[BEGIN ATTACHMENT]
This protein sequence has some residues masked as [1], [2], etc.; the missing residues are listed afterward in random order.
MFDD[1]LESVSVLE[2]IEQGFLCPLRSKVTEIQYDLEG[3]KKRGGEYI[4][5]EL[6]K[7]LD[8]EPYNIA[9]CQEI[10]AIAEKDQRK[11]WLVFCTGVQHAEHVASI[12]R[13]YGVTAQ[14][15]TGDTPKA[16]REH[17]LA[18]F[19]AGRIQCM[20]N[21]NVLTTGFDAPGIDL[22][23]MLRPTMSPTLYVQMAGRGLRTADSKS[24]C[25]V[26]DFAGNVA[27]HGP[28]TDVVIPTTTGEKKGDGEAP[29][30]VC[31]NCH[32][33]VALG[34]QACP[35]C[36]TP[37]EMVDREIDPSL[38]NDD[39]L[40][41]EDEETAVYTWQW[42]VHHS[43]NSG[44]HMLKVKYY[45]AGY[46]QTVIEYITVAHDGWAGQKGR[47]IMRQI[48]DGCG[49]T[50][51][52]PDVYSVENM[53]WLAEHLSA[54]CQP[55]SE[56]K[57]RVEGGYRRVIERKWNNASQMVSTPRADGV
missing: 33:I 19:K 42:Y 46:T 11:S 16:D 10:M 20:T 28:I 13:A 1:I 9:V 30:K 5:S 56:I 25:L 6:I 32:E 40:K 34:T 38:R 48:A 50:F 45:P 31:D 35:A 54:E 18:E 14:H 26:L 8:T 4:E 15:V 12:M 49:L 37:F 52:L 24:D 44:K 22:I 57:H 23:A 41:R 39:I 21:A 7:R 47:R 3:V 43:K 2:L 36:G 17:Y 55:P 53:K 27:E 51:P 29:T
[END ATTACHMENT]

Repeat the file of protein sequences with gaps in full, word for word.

This protein sequence has some residues masked as [1], [2], etc.; the missing residues are listed afterward in random order.
MFDD[1]LESVSVLE[2]IEQGFLCPLRSKVTEIQYDLEG[3]KKRGGEYI[4][5]EL[6]K[7]LD[8]EPYNIA[9]CQEI[10]AIAEKDQRK[11]WLVFCTGVQHAEHVASI[12]R[13]YGVTAQ[14][15]TGDTPKA[16]REH[17]LA[18]F[19]AGRIQCM[20]N[21]NVLTTGFDAPGIDL[22][23]MLRPTMSPTLYVQMAGRGLRTADSKS[24]C[25]V[26]DFAGNVA[27]HGP[28]TDVVIPTTTGEKKGDGEAP[29][30]VC[31]NCH[32][33]VALG[34]QACP[35]C[36]TP[37]EMVDREIDPSL[38]NDD[39]L[40][41]EDEETAVYTWQW[42]VHHS[43]NSG[44]HMLKVKYY[45]AGY[46]QTVIEYITVAHDGWAGQKGR[47]IMRQI[48]DGCG[49]T[50][51][52]PDVYSVENM[53]WLAEHLSA[54]CQP[55]SE[56]K[57]RVEGGYRRVIERKWNNASQMVSTPRADGV
missing: 33:I 19:K 42:Y 46:T 11:S 16:D 10:M 20:T 28:I 13:A 1:I 9:V 30:K 5:S 56:I 25:L 6:I 32:E 40:K 34:T 38:R 48:A 50:F 45:P 31:D 35:A 54:E 18:E 14:H 26:L 8:T 4:E 15:V 12:M 49:L 37:F 52:L 24:D 44:K 22:I 57:H 23:A 41:R 39:I 21:A 7:R 47:R 3:V 43:K 2:L 36:G 17:Y 55:P 53:K 27:E 51:P 29:T